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Last Friday it was that time again: IDC Germany virtually gathered a handful of press representatives and company spokespersons around it. Topic of the digital meeting: A study on the general security situation in Germany. Specifically, aspects such as expected cyber attacks, focus on security issues and willingness to invest were queried. A summary in tweets.

First of all, it should be noted that around half of all companies surveyed expect a slight (34%) to strong increase (17%) in cyber attacks in the next 12 months. So much for the realism of German companies. However, it is not entirely clear on which planet the 12% who expect a slight to strong decrease in hacker attacks live. Anyone?!

If you take a closer look at the topics that security experts in German companies deal with, it is noticeable that the usual suspects lead the top 3: cloud security (34%), endpoint security (22%) and secure backups/disaster recovery (19%). So far, so understandable. But it is not really clear why, of all things, Identity & Access Management (IAM) hardly seems to interest anyone at 8%. Poorly or not at all protected user accounts are considered to be one of the main entry points from a hacker’s point of view.

Skills shortage as far as the eye can see. Whether it’s their favorite café around the corner or the supermarket, everyone is desperately looking for qualified people. When it comes to cybersecurity, things are a little more dramatic, because the experts you need there cannot simply be trained overnight. Especially since around 66 percent of all respondents stated that their security environment is becoming increasingly complex and unmanageable. How good that it increasing security-as-a-service offerings are designed to help companies cope better with precisely this complexity.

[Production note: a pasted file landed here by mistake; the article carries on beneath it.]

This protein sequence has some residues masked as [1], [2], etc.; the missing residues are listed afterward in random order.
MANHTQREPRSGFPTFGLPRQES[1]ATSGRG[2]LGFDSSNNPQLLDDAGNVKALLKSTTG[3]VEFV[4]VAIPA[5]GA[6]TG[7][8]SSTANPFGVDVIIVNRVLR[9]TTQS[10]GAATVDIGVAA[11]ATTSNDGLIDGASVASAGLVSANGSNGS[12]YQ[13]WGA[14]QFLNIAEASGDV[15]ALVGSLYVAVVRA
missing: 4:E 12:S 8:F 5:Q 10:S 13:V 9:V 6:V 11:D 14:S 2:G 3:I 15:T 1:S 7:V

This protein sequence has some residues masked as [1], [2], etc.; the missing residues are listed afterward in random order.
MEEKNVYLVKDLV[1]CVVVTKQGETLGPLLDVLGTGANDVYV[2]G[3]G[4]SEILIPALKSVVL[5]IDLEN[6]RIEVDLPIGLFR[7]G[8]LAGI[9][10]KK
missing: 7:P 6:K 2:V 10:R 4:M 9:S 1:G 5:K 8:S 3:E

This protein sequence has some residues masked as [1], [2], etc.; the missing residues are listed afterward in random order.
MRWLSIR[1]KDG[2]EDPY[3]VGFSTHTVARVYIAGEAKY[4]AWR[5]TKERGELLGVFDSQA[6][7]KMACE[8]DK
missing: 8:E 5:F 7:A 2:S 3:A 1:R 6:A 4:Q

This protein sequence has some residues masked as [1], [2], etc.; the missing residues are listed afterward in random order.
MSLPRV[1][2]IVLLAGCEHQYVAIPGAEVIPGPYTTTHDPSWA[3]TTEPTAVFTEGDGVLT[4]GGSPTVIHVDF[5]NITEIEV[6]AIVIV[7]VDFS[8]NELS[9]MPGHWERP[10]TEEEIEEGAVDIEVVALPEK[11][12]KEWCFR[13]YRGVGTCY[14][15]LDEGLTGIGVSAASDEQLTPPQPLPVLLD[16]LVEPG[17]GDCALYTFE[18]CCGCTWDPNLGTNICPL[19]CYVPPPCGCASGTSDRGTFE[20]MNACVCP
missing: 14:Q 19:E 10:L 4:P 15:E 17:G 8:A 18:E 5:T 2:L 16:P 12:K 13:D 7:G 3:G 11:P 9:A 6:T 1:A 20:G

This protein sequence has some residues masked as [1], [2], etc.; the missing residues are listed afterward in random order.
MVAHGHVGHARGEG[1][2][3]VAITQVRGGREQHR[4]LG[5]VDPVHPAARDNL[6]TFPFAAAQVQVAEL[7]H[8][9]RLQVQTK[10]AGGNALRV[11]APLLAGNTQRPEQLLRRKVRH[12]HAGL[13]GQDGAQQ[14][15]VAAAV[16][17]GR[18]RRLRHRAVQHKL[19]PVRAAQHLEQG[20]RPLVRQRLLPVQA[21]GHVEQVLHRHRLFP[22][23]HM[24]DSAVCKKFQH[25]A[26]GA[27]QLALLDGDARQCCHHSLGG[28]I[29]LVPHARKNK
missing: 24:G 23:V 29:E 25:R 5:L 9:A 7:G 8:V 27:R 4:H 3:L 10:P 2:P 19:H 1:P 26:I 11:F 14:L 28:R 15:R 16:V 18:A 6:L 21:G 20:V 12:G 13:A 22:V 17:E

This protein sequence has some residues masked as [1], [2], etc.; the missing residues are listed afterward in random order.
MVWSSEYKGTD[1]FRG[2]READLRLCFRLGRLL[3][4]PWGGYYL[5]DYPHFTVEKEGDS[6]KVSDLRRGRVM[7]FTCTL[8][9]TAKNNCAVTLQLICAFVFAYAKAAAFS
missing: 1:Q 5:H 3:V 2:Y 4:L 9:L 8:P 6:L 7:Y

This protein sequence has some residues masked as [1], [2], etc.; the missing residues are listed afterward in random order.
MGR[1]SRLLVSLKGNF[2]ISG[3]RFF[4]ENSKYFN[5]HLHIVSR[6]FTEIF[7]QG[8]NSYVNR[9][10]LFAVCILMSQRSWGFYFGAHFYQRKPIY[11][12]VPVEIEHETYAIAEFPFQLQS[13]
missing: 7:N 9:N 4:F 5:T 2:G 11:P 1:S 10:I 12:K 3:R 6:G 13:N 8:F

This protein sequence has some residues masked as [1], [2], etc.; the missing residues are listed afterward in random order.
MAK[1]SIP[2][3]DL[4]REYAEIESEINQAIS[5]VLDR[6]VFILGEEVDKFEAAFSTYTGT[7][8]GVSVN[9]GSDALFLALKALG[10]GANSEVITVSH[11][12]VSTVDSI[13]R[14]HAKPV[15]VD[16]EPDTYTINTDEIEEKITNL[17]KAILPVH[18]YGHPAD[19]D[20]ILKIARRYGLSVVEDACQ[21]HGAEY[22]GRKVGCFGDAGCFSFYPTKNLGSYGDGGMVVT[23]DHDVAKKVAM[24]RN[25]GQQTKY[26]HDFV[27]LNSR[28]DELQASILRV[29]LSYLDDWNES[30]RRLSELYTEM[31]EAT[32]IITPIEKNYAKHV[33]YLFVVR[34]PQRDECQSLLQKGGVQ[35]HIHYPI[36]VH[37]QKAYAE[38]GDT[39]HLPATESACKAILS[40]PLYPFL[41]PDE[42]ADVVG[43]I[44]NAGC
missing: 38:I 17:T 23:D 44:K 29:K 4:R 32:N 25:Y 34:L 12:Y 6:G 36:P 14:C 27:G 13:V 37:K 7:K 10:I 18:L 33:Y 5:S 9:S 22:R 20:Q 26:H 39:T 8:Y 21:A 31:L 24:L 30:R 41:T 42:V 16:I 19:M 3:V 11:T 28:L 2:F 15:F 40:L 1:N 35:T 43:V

If you take a closer look at the top 5 expenditures on required security measures, you will notice that disciplines such as disaster recovery, vulnerability management and EDR/XDR do not appear here either. Also: A little further up in this article, you can see that the safety officers of many companies in this country do not deal with these topics at all or not enough. Which at the end of the day can turn out to be a real mistake.

And what might be the reason for the money not ending up where it is urgently needed in terms of cyber security? Well, just take a look at the next graphic. The shows that the topic of security is perceived quite well (61%) in the management and board of directors in this country. On the one hand.

On the other hand, there is often a lack of insight into adequately implementing security measures. This includes, for example, the implementation of a required zero trust strategy, which is surprising given the urgency of this topic.



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